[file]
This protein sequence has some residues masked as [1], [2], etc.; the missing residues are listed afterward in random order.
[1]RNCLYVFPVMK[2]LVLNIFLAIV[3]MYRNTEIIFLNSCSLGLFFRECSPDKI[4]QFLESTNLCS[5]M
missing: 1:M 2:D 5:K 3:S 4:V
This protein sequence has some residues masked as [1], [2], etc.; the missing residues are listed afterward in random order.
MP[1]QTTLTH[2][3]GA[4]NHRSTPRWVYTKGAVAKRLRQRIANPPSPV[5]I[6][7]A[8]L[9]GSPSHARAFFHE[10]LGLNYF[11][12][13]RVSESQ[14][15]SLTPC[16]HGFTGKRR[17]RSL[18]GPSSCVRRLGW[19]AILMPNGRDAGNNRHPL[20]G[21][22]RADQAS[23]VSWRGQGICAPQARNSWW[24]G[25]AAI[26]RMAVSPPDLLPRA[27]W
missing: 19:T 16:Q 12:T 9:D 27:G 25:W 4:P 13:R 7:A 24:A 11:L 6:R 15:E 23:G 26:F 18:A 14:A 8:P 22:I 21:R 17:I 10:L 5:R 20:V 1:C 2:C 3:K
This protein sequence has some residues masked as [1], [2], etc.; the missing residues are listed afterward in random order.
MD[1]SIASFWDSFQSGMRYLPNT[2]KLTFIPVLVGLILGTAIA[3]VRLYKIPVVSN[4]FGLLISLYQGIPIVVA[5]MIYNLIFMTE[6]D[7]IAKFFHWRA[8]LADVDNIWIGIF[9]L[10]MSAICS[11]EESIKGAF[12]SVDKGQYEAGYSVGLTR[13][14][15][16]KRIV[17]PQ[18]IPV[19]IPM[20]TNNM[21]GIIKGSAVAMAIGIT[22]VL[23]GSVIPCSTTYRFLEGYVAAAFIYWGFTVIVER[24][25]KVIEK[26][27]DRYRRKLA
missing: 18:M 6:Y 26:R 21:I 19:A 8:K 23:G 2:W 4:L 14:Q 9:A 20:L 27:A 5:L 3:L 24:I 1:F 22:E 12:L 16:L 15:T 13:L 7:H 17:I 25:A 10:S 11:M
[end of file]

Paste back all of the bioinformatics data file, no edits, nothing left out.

This protein sequence has some residues masked as [1], [2], etc.; the missing residues are listed afterward in random order.
[1]RNCLYVFPVMK[2]LVLNIFLAIV[3]MYRNTEIIFLNSCSLGLFFRECSPDKI[4]QFLESTNLCS[5]M
missing: 1:M 2:D 5:K 3:S 4:V
This protein sequence has some residues masked as [1], [2], etc.; the missing residues are listed afterward in random order.
MP[1]QTTLTH[2][3]GA[4]NHRSTPRWVYTKGAVAKRLRQRIANPPSPV[5]I[6][7]A[8]L[9]GSPSHARAFFHE[10]LGLNYF[11][12][13]RVSESQ[14][15]SLTPC[16]HGFTGKRR[17]RSL[18]GPSSCVRRLGW[19]AILMPNGRDAGNNRHPL[20]G[21][22]RADQAS[23]VSWRGQGICAPQARNSWW[24]G[25]AAI[26]RMAVSPPDLLPRA[27]W
missing: 19:T 16:Q 12:T 9:D 27:G 25:W 4:P 13:R 7:A 24:A 11:L 6:R 15:E 23:G 26:F 18:A 14:A 8:P 22:I 21:R 17:I 10:L 5:R 20:V 1:C 2:C 3:K
This protein sequence has some residues masked as [1], [2], etc.; the missing residues are listed afterward in random order.
MD[1]SIASFWDSFQSGMRYLPNT[2]KLTFIPVLVGLILGTAIA[3]VRLYKIPVVSN[4]FGLLISLYQGIPIVVA[5]MIYNLIFMTE[6]D[7]IAKFFHWRA[8]LADVDNIWIGIF[9]L[10]MSAICS[11]EESIKGAF[12]SVDKGQYEAGYSVGLTR[13][14][15][16]KRIV[17]PQ[18]IPV[19]IPM[20]TNNM[21]GIIKGSAVAMAIGIT[22]VL[23]GSVIPCSTTYRFLEGYVAAAFIYWGFTVIVER[24][25]KVIEK[26][27]DRYRRKLA
missing: 18:M 6:Y 26:R 21:I 19:A 8:K 23:G 2:W 4:L 14:Q 9:A 20:L 27:A 5:L 3:L 24:I 1:F 22:E 12:L 16:L 15:T 13:L 7:H 17:I 25:A 10:S 11:M